Wednesday, April 28, 2010

What does "cold hardy" really mean???

So Frenchy and I are remodeling our backyard and got part of the new deck, the boardwalk, actually, put in recently. The boardwalk now finishes off a new planting area that I am really excited about. I know where I am going with the plantings but was doing a little research on an Agave I really want to use and trying to get the real scoop on its cold hardiness. So I was on the website highcountrygardens.com, which I LOVE! They have great plants, great pre-made gardens, great plant combinations and are a wealth of information. As I was looking up info on a lovely little South African mountain succulent (nananthus transvaalensis) and a little link popped up on what cold hardy actually means. There are so many different ideas on what that actually means, but I thought this was the best answer I have seen, so I thought I would share. If you have a spare minute or twenty, you should really check out their site, it is well worth it!!!! Shop on!!! Here is their info.....
Gardeners toss around the term “cold-hardy” like we know what we’re talking about. On the surface we do know that some plants can withstand frosts and long winters. But just what is it that these plants do to become cold-hardy?

Even the simplest description will take you back to high school chemistry.First, hardiness has everything to do with acclimation. Plants need to be exposed slowly to changing temperatures to make a safe transition from summer through fall and on to winter. Plants begin adapting during the photoperiod, when the day length shortens. Then when temperatures drop to 40 degrees F for several days, an even more powerful signal is given to plants to prepare for winter.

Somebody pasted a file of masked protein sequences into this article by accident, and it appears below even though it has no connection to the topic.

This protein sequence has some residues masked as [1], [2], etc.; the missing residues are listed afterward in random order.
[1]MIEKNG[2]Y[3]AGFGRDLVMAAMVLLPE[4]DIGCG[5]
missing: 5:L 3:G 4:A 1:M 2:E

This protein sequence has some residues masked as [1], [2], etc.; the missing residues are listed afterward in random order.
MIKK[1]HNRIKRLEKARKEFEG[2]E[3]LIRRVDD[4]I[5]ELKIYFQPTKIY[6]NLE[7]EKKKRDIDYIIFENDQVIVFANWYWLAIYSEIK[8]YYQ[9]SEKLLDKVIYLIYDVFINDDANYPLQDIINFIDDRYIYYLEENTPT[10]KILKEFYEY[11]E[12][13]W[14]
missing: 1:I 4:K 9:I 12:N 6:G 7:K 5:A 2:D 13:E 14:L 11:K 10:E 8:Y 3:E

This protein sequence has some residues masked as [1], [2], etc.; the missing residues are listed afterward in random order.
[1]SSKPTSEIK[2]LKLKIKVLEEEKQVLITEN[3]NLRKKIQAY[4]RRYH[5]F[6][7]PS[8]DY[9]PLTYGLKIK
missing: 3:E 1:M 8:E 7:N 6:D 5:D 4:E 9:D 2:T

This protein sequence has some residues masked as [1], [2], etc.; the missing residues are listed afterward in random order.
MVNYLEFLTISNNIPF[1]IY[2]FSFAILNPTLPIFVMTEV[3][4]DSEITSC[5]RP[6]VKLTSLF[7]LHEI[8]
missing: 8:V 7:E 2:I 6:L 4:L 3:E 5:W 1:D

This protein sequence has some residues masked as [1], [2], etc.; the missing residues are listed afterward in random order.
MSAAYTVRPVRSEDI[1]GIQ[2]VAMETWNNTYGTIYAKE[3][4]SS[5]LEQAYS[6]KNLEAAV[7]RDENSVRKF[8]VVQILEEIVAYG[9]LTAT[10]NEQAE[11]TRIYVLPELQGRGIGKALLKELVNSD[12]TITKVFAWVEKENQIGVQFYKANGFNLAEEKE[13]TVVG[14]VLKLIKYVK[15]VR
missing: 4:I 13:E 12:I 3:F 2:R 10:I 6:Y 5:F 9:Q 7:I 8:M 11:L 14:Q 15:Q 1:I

It’s these environmental cues that stimulate the physiological and biochemical changes that result in a greater tolerance for cold. And when considering what each plant manages to accomplish, you can’t help but respect all plants as tightly composed living systems.

The early metabolic changes that occur include producing higher concentrations of dissolved sugars, amino acids and other soluble organic molecules. Then within the cells a higher concentration of chemically-bound water begins. This helps with the elasticity of the protoplasm, which is what makes a plant remain resilient during freezing.

Outwardly, it’s during this stage that the fall colors appear. When a plant’s metabolism is altered, it breaks down the chlorophyll, which in turn makes the aspens turn yellow, the maples turn red, and the oaks change from green to golden orange. Autumns with more sunny days produce more colored leaves because the breakdown is slower.

What gives a plant the ability to withstand cold temperatures is the absorption of essential elements from the soil such as iron and zinc.

Finally, when plant tissues are first exposed to freezing temperatures, ice crystals physically form outside the cell membranes. The crystals grow larger as they pull water from the protoplasm. When temperatures warm back up, these crystals melt and release water back into the cells. This action re-hydrates the plant so it can resume metabolism. In frost-sensitive plants, the water does not enter back into the system, and the plant eventually dies.

Hardiness is a complex relationship of factors, something us normal gardeners really don’t need to understand. We can leave the details to the researchers. It just helps knowing some of the finer points that take place inside plants as they move into winter. It lets us appreciate them even more.
Cold hardiness is a question that is often pondered here in the NW. Many a plant I have killed while in my zonal and temperature denial......I found this information helpful...I hope you do too!

1 comment:

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